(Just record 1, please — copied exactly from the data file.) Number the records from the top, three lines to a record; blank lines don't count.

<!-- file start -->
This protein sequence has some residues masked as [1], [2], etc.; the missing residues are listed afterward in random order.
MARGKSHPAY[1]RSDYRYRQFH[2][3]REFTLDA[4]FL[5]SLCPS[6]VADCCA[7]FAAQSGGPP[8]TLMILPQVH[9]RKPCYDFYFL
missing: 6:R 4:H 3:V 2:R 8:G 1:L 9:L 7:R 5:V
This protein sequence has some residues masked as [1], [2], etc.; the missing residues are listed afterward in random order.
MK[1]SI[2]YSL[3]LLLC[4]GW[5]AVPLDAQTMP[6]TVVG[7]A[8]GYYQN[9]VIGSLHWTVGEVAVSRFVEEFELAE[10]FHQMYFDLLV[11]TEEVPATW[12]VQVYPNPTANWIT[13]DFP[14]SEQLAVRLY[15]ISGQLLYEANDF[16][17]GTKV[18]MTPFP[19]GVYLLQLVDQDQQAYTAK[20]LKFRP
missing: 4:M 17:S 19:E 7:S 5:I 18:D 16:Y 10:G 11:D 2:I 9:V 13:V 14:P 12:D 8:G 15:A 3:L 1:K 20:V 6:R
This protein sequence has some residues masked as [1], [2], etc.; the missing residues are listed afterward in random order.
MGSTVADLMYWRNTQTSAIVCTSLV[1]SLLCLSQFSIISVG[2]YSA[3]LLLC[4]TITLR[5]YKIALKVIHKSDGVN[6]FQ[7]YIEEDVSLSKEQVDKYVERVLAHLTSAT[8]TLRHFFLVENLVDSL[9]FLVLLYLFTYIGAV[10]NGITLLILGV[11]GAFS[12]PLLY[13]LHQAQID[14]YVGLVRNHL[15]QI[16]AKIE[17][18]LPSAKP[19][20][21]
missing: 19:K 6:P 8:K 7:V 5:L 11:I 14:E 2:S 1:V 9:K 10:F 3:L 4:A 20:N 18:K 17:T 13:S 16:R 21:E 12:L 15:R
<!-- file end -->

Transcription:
This protein sequence has some residues masked as [1], [2], etc.; the missing residues are listed afterward in random order.
MARGKSHPAY[1]RSDYRYRQFH[2][3]REFTLDA[4]FL[5]SLCPS[6]VADCCA[7]FAAQSGGPP[8]TLMILPQVH[9]RKPCYDFYFL
missing: 6:R 4:H 3:V 2:R 8:G 1:L 9:L 7:R 5:V